The Eleventh Circuit conducted a de novo review of the District Court’s decision and reversed and remanded in part and affirmed in part. First, the Eleventh Circuit evaluated the plain meaning of the definition of a “communication” under the FDCPA. The FDCPA defines a “communication” as “the conveying of information regarding a debt [either] directly or indirectly to any person through any medium.” 15 U.S.C. § 1692a(2). Based on the express language of the statute, the Eleventh Circuit held that the first voicemail left by Credit Control fell squarely within the definition of a “communication.” As such, the Eleventh Circuit found that Credit Control’s agent was required to provide the “mini Miranda” warning, which discloses that he/she is “attempting to collect a debt and that any information obtained will be used for that purpose.” 15 U.S.C. § 1692e(11).

Second, the Eleventh Circuit analyzed what constitutes a “meaningful disclosure” under 15 U.S.C. § 1692d(6), which prohibits debt collectors from placing “telephone calls without meaningful disclosure of the caller’s identity.” Since the phrase “meaningful disclosure” is not defined in the FDCPA, the Eleventh Circuit examined the intent of the statute, noting that the FDCPA was designed to provide consumers with recourse following abusive behavior by debt collectors during the course of collecting a debt. Thus, the Eleventh Circuit reasoned that an individual caller’s name is ancillary to the debt collection company’s name and adds little value to a consumer who seeks to complain about the debt collection company’s behavior. As a result, the Eleventh Circuit held that the disclosure of the debt collection company’s name, rather than the name of the individual caller, is sufficient to provide “meaningful disclosure,” so long as the caller also reveals the nature of the debt collection company’s business. The case was remanded to the District Court for further proceedings.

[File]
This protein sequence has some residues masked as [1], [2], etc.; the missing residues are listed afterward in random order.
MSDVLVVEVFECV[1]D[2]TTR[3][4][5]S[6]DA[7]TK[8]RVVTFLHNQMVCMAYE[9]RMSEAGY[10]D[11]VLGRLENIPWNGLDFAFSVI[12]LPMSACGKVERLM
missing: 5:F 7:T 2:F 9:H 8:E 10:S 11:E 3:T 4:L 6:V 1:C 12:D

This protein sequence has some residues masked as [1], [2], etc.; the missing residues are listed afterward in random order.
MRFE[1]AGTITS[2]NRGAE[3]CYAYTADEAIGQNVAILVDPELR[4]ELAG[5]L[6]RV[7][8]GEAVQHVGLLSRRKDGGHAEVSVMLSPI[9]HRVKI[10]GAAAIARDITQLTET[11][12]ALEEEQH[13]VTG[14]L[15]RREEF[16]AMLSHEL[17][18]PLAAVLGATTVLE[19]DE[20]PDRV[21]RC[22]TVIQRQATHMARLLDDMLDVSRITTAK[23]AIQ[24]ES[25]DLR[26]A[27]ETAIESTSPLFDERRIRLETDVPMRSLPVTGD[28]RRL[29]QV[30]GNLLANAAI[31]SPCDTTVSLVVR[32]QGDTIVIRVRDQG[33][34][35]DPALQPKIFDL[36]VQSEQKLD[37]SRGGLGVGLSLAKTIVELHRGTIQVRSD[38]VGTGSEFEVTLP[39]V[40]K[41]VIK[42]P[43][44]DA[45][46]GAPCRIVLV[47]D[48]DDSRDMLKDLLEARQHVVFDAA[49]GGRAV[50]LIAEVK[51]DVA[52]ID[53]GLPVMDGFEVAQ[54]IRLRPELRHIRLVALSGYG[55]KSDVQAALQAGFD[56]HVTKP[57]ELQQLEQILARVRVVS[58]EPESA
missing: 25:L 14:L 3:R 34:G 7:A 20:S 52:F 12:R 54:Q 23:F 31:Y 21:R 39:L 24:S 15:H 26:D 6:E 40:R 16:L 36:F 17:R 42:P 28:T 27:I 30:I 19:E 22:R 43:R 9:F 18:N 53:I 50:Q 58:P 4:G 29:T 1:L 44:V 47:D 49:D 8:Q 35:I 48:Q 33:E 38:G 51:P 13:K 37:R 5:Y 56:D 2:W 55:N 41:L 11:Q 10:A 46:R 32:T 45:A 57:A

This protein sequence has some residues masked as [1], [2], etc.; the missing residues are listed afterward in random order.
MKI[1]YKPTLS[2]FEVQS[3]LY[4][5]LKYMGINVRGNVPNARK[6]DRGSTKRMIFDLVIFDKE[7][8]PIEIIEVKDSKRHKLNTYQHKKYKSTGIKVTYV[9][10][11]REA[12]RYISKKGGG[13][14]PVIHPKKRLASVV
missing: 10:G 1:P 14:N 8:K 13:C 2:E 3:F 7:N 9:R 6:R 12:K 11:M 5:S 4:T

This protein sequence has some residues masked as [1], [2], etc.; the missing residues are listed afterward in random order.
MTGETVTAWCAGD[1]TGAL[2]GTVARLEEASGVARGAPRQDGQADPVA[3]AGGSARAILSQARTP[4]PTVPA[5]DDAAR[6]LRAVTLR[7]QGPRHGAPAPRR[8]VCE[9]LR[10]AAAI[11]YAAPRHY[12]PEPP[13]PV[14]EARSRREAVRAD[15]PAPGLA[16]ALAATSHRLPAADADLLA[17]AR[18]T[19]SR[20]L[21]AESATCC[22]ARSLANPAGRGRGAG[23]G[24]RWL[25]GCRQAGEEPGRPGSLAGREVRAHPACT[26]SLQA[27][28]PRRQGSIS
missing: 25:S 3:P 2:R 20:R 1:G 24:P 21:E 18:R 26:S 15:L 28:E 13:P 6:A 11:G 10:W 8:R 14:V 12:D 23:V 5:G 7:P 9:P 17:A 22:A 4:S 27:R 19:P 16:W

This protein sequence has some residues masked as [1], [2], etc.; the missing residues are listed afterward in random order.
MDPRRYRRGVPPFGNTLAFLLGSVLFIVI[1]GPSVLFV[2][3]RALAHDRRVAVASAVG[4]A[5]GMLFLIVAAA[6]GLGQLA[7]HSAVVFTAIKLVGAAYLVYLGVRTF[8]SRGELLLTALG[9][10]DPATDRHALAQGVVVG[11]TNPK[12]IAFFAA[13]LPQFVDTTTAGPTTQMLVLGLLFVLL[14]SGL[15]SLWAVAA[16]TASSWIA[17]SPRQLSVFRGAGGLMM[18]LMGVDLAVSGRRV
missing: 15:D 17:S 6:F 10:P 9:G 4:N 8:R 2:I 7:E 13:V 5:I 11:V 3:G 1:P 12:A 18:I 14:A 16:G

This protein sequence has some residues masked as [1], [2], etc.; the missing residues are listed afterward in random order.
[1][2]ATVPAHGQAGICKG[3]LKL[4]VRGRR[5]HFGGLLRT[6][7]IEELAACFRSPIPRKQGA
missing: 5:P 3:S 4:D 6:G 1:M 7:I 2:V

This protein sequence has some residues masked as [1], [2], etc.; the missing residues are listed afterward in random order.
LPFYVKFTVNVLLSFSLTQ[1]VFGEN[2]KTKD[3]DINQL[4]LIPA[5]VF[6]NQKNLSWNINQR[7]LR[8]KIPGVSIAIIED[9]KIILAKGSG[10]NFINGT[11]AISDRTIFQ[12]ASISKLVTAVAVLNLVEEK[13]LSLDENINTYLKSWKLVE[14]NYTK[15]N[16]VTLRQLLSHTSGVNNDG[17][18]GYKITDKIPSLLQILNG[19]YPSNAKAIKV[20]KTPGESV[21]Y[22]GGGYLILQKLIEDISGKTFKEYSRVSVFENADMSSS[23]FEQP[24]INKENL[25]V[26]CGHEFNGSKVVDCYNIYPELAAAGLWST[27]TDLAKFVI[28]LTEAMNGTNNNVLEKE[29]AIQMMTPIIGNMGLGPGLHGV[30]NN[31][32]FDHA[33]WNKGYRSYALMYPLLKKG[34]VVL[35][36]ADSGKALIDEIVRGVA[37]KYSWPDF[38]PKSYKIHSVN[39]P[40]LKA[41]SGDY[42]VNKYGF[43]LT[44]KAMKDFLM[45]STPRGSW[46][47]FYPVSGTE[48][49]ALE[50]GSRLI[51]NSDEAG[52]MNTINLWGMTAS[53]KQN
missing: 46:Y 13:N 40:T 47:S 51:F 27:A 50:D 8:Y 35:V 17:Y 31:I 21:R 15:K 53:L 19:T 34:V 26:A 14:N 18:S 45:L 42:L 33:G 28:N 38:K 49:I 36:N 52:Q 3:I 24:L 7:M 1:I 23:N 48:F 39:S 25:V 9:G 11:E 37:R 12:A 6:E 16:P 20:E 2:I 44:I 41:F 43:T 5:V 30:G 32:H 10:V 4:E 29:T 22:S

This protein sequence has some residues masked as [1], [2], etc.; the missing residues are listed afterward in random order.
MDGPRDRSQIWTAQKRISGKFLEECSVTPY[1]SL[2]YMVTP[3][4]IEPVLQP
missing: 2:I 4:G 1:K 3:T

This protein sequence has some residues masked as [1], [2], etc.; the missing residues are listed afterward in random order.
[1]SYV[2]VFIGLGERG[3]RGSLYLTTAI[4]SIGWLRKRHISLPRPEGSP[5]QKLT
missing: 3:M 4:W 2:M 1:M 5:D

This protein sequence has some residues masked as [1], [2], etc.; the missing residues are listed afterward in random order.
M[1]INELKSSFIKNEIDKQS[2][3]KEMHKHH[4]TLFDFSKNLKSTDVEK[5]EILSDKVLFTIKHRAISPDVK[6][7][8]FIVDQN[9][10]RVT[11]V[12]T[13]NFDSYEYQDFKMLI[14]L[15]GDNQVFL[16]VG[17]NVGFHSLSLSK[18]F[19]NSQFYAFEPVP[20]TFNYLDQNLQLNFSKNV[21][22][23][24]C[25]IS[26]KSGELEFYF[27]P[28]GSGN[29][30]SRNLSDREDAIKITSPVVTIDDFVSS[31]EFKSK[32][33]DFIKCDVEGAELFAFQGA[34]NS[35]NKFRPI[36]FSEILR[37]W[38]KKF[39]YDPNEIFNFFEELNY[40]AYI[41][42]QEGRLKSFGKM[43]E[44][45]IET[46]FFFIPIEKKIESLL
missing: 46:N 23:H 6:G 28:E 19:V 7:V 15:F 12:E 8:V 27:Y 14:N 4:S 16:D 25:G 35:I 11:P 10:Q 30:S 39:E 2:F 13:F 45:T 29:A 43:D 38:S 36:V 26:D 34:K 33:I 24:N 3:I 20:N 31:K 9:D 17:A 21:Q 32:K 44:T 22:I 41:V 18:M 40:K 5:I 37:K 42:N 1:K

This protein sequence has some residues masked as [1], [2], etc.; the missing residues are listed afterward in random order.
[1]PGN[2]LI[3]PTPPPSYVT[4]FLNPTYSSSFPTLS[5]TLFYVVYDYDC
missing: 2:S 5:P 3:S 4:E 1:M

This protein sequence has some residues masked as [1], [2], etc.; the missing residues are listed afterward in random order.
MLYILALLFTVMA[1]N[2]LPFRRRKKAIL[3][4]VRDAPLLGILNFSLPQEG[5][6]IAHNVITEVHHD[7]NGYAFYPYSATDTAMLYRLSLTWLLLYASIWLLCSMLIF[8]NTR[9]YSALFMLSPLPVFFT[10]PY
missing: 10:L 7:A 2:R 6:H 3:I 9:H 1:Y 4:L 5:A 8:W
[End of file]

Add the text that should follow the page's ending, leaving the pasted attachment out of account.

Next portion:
This decision is significant, as the Eleventh Circuit has made clear that a voicemail left by a representative of a debt collector constitutes a “communication” under the FDCPA and will be governed by the same standards as a person-to-person phone call or other written communications. As such, debt collectors should revisit their policies and procedures to ensure that first voicemails left by their agents provide the required “mini Miranda” warning and that other voicemails also comply with the FDCPA.

In addition, the Eleventh Circuit’s decision, which is the first at the circuit court level, clarified that the “meaningful disclosure” requirement under the FDCPA is satisfied if the caller discloses “that the call is on behalf of a debt collection company and the name of the debt collection company.” Thus, debt collectors operating within the Eleventh Circuit can feel confident that their agents are not required to disclose their personal identities or even their “desk names,” provided that the debt collection company’s name and nature of the business is disclosed.

Mr. Streibich would like to thank Diana Eng and Paul Messina, Jr. for their assistance in developing this Alert.

DISCLAIMER: Because of the generality of this update, the information provided herein may not be applicable in all situations and should not be acted upon without specific legal advice based on particular situations.